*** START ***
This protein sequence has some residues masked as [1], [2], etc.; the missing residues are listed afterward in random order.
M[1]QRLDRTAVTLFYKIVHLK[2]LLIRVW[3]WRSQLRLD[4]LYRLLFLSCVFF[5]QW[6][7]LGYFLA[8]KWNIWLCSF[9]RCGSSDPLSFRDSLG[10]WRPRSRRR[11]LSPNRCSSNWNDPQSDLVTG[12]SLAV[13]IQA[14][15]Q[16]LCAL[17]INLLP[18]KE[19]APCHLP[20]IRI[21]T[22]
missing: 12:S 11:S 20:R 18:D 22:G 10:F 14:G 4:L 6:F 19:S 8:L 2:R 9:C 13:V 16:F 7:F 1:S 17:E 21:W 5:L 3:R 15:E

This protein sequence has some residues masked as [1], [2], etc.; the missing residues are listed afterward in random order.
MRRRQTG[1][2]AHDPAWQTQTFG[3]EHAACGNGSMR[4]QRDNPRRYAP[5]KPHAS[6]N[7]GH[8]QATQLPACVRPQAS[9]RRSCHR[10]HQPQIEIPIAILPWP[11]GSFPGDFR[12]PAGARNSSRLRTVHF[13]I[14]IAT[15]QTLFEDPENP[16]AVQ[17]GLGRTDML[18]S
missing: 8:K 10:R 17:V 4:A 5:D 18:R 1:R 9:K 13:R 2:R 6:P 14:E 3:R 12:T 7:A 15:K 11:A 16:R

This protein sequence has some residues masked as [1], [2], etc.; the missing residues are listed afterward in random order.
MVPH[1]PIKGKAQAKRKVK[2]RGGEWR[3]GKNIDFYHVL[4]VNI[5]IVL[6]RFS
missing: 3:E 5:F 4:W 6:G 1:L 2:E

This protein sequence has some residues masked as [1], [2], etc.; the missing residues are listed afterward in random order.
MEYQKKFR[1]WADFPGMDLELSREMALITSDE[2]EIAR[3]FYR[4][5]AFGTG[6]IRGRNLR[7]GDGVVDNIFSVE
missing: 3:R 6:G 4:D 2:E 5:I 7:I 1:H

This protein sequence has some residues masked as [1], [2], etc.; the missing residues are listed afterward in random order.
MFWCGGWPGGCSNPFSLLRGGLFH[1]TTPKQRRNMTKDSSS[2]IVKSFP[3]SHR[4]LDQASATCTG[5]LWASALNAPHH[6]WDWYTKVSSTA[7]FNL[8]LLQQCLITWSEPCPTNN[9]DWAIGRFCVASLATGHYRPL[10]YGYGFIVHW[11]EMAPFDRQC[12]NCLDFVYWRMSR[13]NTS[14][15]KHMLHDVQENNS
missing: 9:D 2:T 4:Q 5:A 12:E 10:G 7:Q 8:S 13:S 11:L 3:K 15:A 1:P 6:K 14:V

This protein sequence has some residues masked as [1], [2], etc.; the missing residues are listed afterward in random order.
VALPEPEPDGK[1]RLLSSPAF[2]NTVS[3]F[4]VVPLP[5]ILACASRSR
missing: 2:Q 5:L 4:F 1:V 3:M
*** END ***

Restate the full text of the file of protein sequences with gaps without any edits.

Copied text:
This protein sequence has some residues masked as [1], [2], etc.; the missing residues are listed afterward in random order.
M[1]QRLDRTAVTLFYKIVHLK[2]LLIRVW[3]WRSQLRLD[4]LYRLLFLSCVFF[5]QW[6][7]LGYFLA[8]KWNIWLCSF[9]RCGSSDPLSFRDSLG[10]WRPRSRRR[11]LSPNRCSSNWNDPQSDLVTG[12]SLAV[13]IQA[14][15]Q[16]LCAL[17]INLLP[18]KE[19]APCHLP[20]IRI[21]T[22]
missing: 12:S 11:S 20:R 18:D 22:G 10:F 14:G 4:L 6:F 19:S 8:L 2:R 9:C 13:V 16:F 7:F 1:S 17:E 21:W 5:L 3:R 15:E

This protein sequence has some residues masked as [1], [2], etc.; the missing residues are listed afterward in random order.
MRRRQTG[1][2]AHDPAWQTQTFG[3]EHAACGNGSMR[4]QRDNPRRYAP[5]KPHAS[6]N[7]GH[8]QATQLPACVRPQAS[9]RRSCHR[10]HQPQIEIPIAILPWP[11]GSFPGDFR[12]PAGARNSSRLRTVHF[13]I[14]IAT[15]QTLFEDPENP[16]AVQ[17]GLGRTDML[18]S
missing: 8:K 10:R 17:V 4:A 5:D 18:R 1:R 9:K 13:R 2:R 6:P 14:E 3:R 12:T 7:A 15:K 11:A 16:R

This protein sequence has some residues masked as [1], [2], etc.; the missing residues are listed afterward in random order.
MVPH[1]PIKGKAQAKRKVK[2]RGGEWR[3]GKNIDFYHVL[4]VNI[5]IVL[6]RFS
missing: 3:E 5:F 4:W 6:G 1:L 2:E

This protein sequence has some residues masked as [1], [2], etc.; the missing residues are listed afterward in random order.
MEYQKKFR[1]WADFPGMDLELSREMALITSDE[2]EIAR[3]FYR[4][5]AFGTG[6]IRGRNLR[7]GDGVVDNIFSVE
missing: 3:R 6:G 4:D 2:E 5:I 7:I 1:H

This protein sequence has some residues masked as [1], [2], etc.; the missing residues are listed afterward in random order.
MFWCGGWPGGCSNPFSLLRGGLFH[1]TTPKQRRNMTKDSSS[2]IVKSFP[3]SHR[4]LDQASATCTG[5]LWASALNAPHH[6]WDWYTKVSSTA[7]FNL[8]LLQQCLITWSEPCPTNN[9]DWAIGRFCVASLATGHYRPL[10]YGYGFIVHW[11]EMAPFDRQC[12]NCLDFVYWRMSR[13]NTS[14][15]KHMLHDVQENNS
missing: 9:D 2:T 4:Q 5:A 12:E 10:G 7:Q 8:S 13:S 11:L 3:K 15:A 1:P 6:K 14:V

This protein sequence has some residues masked as [1], [2], etc.; the missing residues are listed afterward in random order.
VALPEPEPDGK[1]RLLSSPAF[2]NTVS[3]F[4]VVPLP[5]ILACASRSR
missing: 2:Q 5:L 4:F 1:V 3:M